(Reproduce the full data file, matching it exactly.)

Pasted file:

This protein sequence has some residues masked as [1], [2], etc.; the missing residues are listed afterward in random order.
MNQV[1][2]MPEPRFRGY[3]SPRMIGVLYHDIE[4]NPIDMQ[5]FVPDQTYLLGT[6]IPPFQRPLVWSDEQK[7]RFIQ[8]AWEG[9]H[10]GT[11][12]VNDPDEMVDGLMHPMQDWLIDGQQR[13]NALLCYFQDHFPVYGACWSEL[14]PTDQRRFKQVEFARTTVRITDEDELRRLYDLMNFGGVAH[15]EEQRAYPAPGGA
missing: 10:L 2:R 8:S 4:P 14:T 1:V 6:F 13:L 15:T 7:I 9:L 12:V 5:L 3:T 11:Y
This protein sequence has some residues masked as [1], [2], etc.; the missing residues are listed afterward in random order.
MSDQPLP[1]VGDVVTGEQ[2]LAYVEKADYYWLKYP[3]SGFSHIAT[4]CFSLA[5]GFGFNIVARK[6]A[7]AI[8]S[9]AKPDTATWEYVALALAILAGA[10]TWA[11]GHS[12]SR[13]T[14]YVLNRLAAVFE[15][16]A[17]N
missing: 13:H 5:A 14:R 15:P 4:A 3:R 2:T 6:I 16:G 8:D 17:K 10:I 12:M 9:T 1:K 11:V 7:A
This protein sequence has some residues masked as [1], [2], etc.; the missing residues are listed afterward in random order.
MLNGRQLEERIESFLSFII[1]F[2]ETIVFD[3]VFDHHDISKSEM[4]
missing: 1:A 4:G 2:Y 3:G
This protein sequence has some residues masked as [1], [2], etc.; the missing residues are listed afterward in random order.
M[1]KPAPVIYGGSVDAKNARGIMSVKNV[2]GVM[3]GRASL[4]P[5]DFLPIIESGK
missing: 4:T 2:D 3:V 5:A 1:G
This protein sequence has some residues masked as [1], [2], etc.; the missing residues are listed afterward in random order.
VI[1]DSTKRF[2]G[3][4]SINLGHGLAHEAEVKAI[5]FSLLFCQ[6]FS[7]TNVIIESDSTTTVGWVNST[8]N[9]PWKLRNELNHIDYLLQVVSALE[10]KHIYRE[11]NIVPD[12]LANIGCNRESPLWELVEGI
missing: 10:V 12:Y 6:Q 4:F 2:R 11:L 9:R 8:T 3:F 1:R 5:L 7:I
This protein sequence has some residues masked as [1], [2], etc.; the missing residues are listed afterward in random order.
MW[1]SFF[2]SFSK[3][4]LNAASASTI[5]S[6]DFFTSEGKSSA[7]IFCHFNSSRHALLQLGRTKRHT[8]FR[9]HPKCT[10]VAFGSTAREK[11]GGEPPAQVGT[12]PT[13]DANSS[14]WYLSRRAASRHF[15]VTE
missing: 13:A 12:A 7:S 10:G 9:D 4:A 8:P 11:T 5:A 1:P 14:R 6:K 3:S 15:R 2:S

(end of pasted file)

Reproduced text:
This protein sequence has some residues masked as [1], [2], etc.; the missing residues are listed afterward in random order.
MNQV[1][2]MPEPRFRGY[3]SPRMIGVLYHDIE[4]NPIDMQ[5]FVPDQTYLLGT[6]IPPFQRPLVWSDEQK[7]RFIQ[8]AWEG[9]H[10]GT[11][12]VNDPDEMVDGLMHPMQDWLIDGQQR[13]NALLCYFQDHFPVYGACWSEL[14]PTDQRRFKQVEFARTTVRITDEDELRRLYDLMNFGGVAH[15]EEQRAYPAPGGA
missing: 10:L 2:R 8:S 4:P 14:T 1:V 6:F 13:L 15:T 7:I 9:L 12:V 5:L 3:T 11:Y
This protein sequence has some residues masked as [1], [2], etc.; the missing residues are listed afterward in random order.
MSDQPLP[1]VGDVVTGEQ[2]LAYVEKADYYWLKYP[3]SGFSHIAT[4]CFSLA[5]GFGFNIVARK[6]A[7]AI[8]S[9]AKPDTATWEYVALALAILAGA[10]TWA[11]GHS[12]SR[13]T[14]YVLNRLAAVFE[15][16]A[17]N
missing: 13:H 5:A 14:R 15:P 4:A 3:R 2:T 6:I 16:G 8:D 17:K 10:I 12:M 9:T 1:K 11:V 7:A
This protein sequence has some residues masked as [1], [2], etc.; the missing residues are listed afterward in random order.
MLNGRQLEERIESFLSFII[1]F[2]ETIVFD[3]VFDHHDISKSEM[4]
missing: 1:A 4:G 2:Y 3:G
This protein sequence has some residues masked as [1], [2], etc.; the missing residues are listed afterward in random order.
M[1]KPAPVIYGGSVDAKNARGIMSVKNV[2]GVM[3]GRASL[4]P[5]DFLPIIESGK
missing: 4:T 2:D 3:V 5:A 1:G
This protein sequence has some residues masked as [1], [2], etc.; the missing residues are listed afterward in random order.
VI[1]DSTKRF[2]G[3][4]SINLGHGLAHEAEVKAI[5]FSLLFCQ[6]FS[7]TNVIIESDSTTTVGWVNST[8]N[9]PWKLRNELNHIDYLLQVVSALE[10]KHIYRE[11]NIVPD[12]LANIGCNRESPLWELVEGI
missing: 10:V 12:Y 6:Q 4:F 2:R 11:L 9:R 8:T 3:F 1:R 5:L 7:I
This protein sequence has some residues masked as [1], [2], etc.; the missing residues are listed afterward in random order.
MW[1]SFF[2]SFSK[3][4]LNAASASTI[5]S[6]DFFTSEGKSSA[7]IFCHFNSSRHALLQLGRTKRHT[8]FR[9]HPKCT[10]VAFGSTAREK[11]GGEPPAQVGT[12]PT[13]DANSS[14]WYLSRRAASRHF[15]VTE
missing: 13:A 12:A 7:S 10:G 9:D 4:A 8:P 11:T 5:A 1:P 14:R 6:K 3:S 15:R 2:S